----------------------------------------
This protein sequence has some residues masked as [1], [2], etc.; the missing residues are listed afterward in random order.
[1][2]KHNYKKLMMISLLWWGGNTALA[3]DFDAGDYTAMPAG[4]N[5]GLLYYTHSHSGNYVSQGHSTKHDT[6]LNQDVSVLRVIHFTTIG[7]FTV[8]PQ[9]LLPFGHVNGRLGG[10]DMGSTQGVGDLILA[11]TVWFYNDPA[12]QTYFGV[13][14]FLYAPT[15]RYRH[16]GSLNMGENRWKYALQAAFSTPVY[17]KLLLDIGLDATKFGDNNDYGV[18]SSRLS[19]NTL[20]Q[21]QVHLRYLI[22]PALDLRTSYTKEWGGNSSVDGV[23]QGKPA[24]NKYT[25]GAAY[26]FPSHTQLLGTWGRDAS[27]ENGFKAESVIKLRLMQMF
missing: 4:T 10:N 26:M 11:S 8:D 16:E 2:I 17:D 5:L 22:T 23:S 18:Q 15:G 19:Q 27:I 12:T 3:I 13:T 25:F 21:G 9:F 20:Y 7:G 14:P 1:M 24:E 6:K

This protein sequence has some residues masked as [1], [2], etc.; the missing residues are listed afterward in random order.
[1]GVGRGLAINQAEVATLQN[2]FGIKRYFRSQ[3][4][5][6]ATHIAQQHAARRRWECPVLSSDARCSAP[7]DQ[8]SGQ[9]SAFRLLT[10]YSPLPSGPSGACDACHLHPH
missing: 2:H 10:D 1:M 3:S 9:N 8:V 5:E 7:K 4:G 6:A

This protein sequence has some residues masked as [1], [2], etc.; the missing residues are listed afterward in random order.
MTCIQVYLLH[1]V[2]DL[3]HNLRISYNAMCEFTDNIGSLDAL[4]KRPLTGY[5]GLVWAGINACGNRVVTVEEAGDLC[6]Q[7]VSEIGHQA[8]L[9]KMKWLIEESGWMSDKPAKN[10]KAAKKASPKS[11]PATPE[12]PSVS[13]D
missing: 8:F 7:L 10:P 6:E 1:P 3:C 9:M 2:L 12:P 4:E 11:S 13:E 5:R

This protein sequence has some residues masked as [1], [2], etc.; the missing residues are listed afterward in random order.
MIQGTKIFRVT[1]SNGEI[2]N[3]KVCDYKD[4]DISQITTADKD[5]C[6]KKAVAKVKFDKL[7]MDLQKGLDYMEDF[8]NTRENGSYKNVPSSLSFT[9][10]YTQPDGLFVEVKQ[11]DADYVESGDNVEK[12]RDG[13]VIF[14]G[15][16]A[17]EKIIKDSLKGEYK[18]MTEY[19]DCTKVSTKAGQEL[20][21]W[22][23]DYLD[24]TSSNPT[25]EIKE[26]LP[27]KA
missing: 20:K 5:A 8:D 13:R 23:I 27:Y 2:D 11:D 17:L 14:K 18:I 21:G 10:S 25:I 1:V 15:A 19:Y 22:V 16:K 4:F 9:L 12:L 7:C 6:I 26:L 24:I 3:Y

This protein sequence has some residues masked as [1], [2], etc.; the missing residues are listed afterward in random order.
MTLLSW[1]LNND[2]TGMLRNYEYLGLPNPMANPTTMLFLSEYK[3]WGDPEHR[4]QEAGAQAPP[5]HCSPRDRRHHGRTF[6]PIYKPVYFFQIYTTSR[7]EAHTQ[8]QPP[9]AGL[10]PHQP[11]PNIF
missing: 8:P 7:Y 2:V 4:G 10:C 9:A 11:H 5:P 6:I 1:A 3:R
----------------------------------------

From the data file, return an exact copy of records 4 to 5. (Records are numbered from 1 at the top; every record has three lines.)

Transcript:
This protein sequence has some residues masked as [1], [2], etc.; the missing residues are listed afterward in random order.
MIQGTKIFRVT[1]SNGEI[2]N[3]KVCDYKD[4]DISQITTADKD[5]C[6]KKAVAKVKFDKL[7]MDLQKGLDYMEDF[8]NTRENGSYKNVPSSLSFT[9][10]YTQPDGLFVEVKQ[11]DADYVESGDNVEK[12]RDG[13]VIF[14]G[15][16]A[17]EKIIKDSLKGEYK[18]MTEY[19]DCTKVSTKAGQEL[20][21]W[22][23]DYLD[24]TSSNPT[25]EIKE[26]LP[27]KA
missing: 20:K 5:A 8:D 13:R 23:I 27:Y 2:D 11:D 17:L 14:K 18:I 21:G 10:S 25:I 1:V 15:A 19:Y 22:V 16:K 4:F 9:L 12:L 7:C 6:I 26:L 24:I 3:Y

This protein sequence has some residues masked as [1], [2], etc.; the missing residues are listed afterward in random order.
MTLLSW[1]LNND[2]TGMLRNYEYLGLPNPMANPTTMLFLSEYK[3]WGDPEHR[4]QEAGAQAPP[5]HCSPRDRRHHGRTF[6]PIYKPVYFFQIYTTSR[7]EAHTQ[8]QPP[9]AGL[10]PHQP[11]PNIF
missing: 8:P 7:Y 2:V 4:G 10:C 9:A 11:H 5:P 6:I 1:A 3:R